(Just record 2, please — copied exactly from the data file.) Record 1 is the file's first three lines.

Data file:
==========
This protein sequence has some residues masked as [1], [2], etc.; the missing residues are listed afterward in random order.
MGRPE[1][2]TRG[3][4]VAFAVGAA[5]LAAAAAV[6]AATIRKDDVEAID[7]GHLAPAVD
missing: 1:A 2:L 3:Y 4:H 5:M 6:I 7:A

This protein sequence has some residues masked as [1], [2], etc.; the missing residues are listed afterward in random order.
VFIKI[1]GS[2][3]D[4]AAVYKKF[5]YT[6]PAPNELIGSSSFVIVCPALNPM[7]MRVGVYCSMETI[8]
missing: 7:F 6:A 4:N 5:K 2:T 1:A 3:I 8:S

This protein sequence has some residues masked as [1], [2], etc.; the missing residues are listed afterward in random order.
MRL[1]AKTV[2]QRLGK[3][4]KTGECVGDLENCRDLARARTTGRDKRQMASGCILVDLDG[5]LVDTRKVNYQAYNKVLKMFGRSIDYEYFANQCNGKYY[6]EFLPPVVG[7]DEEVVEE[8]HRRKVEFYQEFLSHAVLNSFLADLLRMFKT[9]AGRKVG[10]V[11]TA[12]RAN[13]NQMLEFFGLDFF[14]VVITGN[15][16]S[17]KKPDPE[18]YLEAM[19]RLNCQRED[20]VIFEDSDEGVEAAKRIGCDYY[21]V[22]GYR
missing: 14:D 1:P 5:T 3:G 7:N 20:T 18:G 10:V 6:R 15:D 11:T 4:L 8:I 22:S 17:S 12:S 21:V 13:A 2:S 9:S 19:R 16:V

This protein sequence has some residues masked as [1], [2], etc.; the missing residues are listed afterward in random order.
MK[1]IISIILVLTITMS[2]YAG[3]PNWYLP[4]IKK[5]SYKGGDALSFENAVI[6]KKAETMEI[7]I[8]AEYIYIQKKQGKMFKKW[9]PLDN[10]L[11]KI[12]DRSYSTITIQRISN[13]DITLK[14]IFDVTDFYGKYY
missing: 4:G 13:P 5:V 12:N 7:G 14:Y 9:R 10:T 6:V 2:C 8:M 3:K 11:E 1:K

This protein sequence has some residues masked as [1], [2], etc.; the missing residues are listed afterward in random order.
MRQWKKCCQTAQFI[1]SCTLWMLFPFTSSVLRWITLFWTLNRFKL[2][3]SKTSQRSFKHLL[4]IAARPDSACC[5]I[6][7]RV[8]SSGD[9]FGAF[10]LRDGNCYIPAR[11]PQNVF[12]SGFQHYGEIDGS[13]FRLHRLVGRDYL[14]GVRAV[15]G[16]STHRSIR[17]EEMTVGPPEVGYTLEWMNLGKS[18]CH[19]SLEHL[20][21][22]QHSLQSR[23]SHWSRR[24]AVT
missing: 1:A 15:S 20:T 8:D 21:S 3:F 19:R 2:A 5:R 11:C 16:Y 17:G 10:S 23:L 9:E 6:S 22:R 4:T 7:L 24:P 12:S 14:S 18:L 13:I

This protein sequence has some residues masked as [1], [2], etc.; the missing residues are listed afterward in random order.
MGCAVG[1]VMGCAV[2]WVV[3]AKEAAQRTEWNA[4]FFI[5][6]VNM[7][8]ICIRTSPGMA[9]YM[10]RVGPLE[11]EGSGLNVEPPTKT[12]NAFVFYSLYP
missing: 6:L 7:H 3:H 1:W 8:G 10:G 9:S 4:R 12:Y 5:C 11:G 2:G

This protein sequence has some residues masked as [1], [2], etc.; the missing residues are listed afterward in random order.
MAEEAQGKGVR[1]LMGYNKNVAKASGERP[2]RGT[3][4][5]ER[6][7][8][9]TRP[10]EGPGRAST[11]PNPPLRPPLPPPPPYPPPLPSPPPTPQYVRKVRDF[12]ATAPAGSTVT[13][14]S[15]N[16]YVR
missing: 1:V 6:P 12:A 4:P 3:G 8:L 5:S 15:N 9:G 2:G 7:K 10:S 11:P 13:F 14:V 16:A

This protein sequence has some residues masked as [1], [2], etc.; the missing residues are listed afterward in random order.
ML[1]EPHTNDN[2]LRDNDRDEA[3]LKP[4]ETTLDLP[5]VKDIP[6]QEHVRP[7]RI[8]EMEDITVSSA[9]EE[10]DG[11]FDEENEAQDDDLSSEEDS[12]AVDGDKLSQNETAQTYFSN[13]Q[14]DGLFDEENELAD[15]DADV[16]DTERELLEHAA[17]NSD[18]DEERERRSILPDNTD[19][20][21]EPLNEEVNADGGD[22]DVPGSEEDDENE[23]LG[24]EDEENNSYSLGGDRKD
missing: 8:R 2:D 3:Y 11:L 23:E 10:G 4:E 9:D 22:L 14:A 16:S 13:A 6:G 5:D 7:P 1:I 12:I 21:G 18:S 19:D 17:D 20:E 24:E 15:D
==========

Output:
This protein sequence has some residues masked as [1], [2], etc.; the missing residues are listed afterward in random order.
VFIKI[1]GS[2][3]D[4]AAVYKKF[5]YT[6]PAPNELIGSSSFVIVCPALNPM[7]MRVGVYCSMETI[8]
missing: 7:F 6:A 4:N 5:K 2:T 1:A 3:I 8:S